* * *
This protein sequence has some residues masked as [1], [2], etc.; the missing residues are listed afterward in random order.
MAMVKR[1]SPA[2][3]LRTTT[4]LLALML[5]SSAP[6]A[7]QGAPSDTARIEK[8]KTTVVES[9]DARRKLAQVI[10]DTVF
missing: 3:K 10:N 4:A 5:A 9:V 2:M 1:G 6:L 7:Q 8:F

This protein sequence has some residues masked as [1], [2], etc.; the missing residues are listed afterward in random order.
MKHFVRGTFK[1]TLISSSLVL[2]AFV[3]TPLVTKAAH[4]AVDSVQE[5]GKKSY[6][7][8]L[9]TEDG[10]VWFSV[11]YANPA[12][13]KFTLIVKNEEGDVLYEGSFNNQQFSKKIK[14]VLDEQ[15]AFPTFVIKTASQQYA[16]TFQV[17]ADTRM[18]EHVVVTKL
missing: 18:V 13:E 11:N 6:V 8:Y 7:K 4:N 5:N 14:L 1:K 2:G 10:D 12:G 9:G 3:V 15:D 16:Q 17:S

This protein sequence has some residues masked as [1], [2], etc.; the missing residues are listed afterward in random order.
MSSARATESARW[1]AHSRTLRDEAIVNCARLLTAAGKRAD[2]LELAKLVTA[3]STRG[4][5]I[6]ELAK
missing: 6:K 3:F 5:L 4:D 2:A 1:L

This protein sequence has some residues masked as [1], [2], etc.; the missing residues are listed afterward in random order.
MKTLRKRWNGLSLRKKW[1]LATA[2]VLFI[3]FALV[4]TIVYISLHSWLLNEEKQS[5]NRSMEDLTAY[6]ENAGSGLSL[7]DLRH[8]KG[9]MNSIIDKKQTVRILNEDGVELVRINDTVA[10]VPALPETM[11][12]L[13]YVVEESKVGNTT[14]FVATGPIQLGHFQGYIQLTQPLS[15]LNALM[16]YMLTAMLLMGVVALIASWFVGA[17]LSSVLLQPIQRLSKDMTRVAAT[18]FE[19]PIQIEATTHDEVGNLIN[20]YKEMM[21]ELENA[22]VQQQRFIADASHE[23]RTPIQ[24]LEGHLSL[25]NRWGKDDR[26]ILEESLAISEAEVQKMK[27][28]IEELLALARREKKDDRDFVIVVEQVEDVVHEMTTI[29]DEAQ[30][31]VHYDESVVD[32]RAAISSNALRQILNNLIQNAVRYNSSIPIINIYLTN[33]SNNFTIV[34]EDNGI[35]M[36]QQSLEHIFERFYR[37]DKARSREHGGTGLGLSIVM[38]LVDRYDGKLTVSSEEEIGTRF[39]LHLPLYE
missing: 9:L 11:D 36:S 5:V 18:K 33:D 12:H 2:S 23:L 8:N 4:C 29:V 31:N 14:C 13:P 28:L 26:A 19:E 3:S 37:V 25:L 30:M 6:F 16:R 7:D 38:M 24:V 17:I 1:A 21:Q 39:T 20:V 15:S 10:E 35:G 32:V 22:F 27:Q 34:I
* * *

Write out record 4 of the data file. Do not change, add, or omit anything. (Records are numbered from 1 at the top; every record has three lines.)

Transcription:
This protein sequence has some residues masked as [1], [2], etc.; the missing residues are listed afterward in random order.
MKTLRKRWNGLSLRKKW[1]LATA[2]VLFI[3]FALV[4]TIVYISLHSWLLNEEKQS[5]NRSMEDLTAY[6]ENAGSGLSL[7]DLRH[8]KG[9]MNSIIDKKQTVRILNEDGVELVRINDTVA[10]VPALPETM[11][12]L[13]YVVEESKVGNTT[14]FVATGPIQLGHFQGYIQLTQPLS[15]LNALM[16]YMLTAMLLMGVVALIASWFVGA[17]LSSVLLQPIQRLSKDMTRVAAT[18]FE[19]PIQIEATTHDEVGNLIN[20]YKEMM[21]ELENA[22]VQQQRFIADASHE[23]RTPIQ[24]LEGHLSL[25]NRWGKDDR[26]ILEESLAISEAEVQKMK[27][28]IEELLALARREKKDDRDFVIVVEQVEDVVHEMTTI[29]DEAQ[30][31]VHYDESVVD[32]RAAISSNALRQILNNLIQNAVRYNSSIPIINIYLTN[33]SNNFTIV[34]EDNGI[35]M[36]QQSLEHIFERFYR[37]DKARSREHGGTGLGLSIVM[38]LVDRYDGKLTVSSEEEIGTRF[39]LHLPLYE
missing: 9:L 11:D 36:S 5:V 18:K 33:D 12:H 2:S 23:L 8:N 4:C 29:V 31:N 14:C 13:P 28:L 26:A 19:E 3:S 37:V 25:L 30:M 6:F 16:R 7:D 38:M 24:V 17:I 1:A 21:Q 39:T 20:V 15:S 10:E 35:G 32:V 22:F 27:Q 34:I